Genband gets sweet on Kandy, hopes telcos will too

ORLANDO, Fla.--Genband gave Perspectives 14 attendees here a sneak peak at its Kandy offering, which is intended to enable carriers and enterprises to quickly and cost-effectively add value for their customers.

Paul Pluschkell, shown on the big screen, demonstrated use cases for Kandy.

Paul Pluschkell demonstrates use cases for Kandy.

In a nod to Star Trek, the company repeated the mantra "resistance is futile" in its references to Kandy, meaning "we feel like this is the future of communications," said Brad Bush, chief marketing officer at Genband. Kandy allows developers to incorporate voice, video, collaboration, SMS, WebRTC, mobile, analytics and conferencing into their apps.

In a performance that conjured up images of The Jetsons, Genband used a keynote stage to introduce the virtues of Kandy. Paul Pluschkell, EVP of strategy and cloud services at Genband, delivered the one-two punch wearing oversized white-rimmed glasses and kicking off a series of demonstrations showing how it can be used in new business models.

Pluschkell, who was founder and CEO of Spigit before it became part of Mindjet, joined Genband earlier this year and spearheaded what became Kandy. According to Bush, "we put Kandy in its own little bubble and put cloud stuff with it and we put WebRTC with it and we said: 'Go build something fun that solves these problems,' because we knew what problems we were trying to solve."

Kandy takes WebRTC and other Genband assets and makes a "true easy-to-use, plug-and- play developer toolkit," both on mobile and the web, for communications applications. It's similar to Twilio in some respects but attempts to go beyond that to target telcos that have reliability, security and carrier-grade requirements.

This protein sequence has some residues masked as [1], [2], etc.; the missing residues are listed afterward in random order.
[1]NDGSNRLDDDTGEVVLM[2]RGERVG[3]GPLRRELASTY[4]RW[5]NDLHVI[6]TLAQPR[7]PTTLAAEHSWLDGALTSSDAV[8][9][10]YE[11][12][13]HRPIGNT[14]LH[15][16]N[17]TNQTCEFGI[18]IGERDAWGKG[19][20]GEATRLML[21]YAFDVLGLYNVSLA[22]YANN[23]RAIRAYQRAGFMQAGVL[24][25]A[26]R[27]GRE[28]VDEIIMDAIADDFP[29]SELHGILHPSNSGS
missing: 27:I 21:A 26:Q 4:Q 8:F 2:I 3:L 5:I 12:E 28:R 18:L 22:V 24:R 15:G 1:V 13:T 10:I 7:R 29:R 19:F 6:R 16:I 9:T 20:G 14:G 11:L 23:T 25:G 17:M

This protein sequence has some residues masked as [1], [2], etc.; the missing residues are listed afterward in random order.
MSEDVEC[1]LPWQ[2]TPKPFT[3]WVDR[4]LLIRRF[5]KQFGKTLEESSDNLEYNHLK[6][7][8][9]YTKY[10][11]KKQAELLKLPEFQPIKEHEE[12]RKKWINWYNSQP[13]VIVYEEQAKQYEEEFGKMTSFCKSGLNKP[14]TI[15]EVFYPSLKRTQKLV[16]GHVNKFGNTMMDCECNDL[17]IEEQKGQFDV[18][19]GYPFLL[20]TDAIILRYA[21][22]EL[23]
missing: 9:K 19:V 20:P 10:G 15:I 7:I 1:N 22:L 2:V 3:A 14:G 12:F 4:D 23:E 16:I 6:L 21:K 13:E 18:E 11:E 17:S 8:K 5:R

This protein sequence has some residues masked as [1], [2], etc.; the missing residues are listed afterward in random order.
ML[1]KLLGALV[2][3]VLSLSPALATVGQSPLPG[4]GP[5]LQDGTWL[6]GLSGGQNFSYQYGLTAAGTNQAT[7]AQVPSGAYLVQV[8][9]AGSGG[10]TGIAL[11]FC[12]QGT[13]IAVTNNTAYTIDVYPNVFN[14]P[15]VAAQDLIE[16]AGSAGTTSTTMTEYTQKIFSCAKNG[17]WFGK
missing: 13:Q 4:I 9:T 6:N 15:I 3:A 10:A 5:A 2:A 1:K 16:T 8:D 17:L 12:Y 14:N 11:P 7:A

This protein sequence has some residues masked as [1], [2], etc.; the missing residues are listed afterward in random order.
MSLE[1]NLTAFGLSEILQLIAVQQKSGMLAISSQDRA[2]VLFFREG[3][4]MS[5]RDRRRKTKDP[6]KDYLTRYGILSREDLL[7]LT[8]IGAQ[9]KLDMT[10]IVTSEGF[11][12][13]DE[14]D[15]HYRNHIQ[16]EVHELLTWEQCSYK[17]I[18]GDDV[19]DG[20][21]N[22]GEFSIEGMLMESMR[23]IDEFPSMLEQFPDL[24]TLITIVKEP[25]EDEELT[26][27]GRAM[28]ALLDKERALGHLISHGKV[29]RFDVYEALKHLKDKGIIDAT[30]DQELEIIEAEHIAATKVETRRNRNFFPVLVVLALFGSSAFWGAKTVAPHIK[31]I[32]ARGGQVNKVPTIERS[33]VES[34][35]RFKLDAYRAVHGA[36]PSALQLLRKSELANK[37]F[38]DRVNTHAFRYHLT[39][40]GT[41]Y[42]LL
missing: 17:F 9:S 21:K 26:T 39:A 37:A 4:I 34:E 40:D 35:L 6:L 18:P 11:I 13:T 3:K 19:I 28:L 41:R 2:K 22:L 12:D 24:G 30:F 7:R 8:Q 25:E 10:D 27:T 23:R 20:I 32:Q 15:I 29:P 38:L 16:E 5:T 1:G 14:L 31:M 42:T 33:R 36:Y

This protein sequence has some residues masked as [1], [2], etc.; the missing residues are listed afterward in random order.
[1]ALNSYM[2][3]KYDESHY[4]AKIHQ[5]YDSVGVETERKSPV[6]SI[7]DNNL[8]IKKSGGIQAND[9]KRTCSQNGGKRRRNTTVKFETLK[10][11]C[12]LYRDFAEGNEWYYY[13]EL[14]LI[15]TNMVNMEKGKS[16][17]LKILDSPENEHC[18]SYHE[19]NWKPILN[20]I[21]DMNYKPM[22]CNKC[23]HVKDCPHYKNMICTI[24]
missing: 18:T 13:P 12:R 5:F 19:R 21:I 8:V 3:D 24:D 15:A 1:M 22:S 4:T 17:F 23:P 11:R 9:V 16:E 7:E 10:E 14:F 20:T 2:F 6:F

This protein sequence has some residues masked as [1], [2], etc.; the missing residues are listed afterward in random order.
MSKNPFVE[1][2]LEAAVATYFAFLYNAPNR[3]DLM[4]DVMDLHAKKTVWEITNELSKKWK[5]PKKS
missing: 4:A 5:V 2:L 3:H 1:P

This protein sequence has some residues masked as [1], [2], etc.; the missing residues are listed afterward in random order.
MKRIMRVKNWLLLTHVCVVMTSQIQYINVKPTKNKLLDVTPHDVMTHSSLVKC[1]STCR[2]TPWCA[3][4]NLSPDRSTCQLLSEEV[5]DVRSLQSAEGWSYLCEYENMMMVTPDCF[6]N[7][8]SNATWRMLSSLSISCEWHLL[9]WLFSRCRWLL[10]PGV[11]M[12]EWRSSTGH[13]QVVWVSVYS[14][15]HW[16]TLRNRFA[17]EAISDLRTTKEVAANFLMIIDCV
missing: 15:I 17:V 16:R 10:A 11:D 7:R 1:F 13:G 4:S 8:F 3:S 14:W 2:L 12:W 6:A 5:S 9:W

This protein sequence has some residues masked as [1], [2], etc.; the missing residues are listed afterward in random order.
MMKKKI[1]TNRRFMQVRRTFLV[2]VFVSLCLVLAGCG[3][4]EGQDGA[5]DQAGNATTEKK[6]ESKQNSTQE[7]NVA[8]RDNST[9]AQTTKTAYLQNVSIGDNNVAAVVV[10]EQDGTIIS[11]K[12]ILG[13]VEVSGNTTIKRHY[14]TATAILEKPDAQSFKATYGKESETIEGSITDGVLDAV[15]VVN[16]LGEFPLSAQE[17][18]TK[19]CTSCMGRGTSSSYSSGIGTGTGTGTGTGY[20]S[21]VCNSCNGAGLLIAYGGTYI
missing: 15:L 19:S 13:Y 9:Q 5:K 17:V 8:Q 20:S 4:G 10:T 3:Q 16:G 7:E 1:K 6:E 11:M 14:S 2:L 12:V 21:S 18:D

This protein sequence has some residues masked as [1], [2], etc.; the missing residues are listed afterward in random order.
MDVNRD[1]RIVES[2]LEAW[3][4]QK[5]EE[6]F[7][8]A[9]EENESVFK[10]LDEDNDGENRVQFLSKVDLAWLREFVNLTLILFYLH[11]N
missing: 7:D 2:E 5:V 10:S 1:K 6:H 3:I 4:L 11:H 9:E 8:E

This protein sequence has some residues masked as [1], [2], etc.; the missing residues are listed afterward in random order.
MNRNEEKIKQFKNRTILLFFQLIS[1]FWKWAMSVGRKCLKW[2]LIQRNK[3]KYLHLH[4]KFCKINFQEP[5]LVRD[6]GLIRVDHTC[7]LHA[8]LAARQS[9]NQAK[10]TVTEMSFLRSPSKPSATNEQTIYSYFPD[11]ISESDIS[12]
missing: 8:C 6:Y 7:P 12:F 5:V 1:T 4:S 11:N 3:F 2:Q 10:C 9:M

Genband did not make a formal announcement about Kandy, relying on attendees' word of mouth and social media like Twitter to get the word out. "What we didn't want to do with Kandy was go out to the public too soon," Bush said. "It's not launched."

That said, the company expects to have something ready for the public by September. "We have a real product with real customers using it and real use cases being developed on it, but what we don't have yet is all the bells and whistles of being able to sign people up and do billing and all the other infrastructure that goes around that, so we're working on that," Bush said.

In a perfect world, "we want all of our customers to run through Kandy," he said. "We want to appeal to our service providers and our traditional customers." In the meantime, the company also would like to encourage end developers to get involved. "We would love to see a groundswell" developers building for it inside the telcos and the enterprises and on their own, starting new companies using it.

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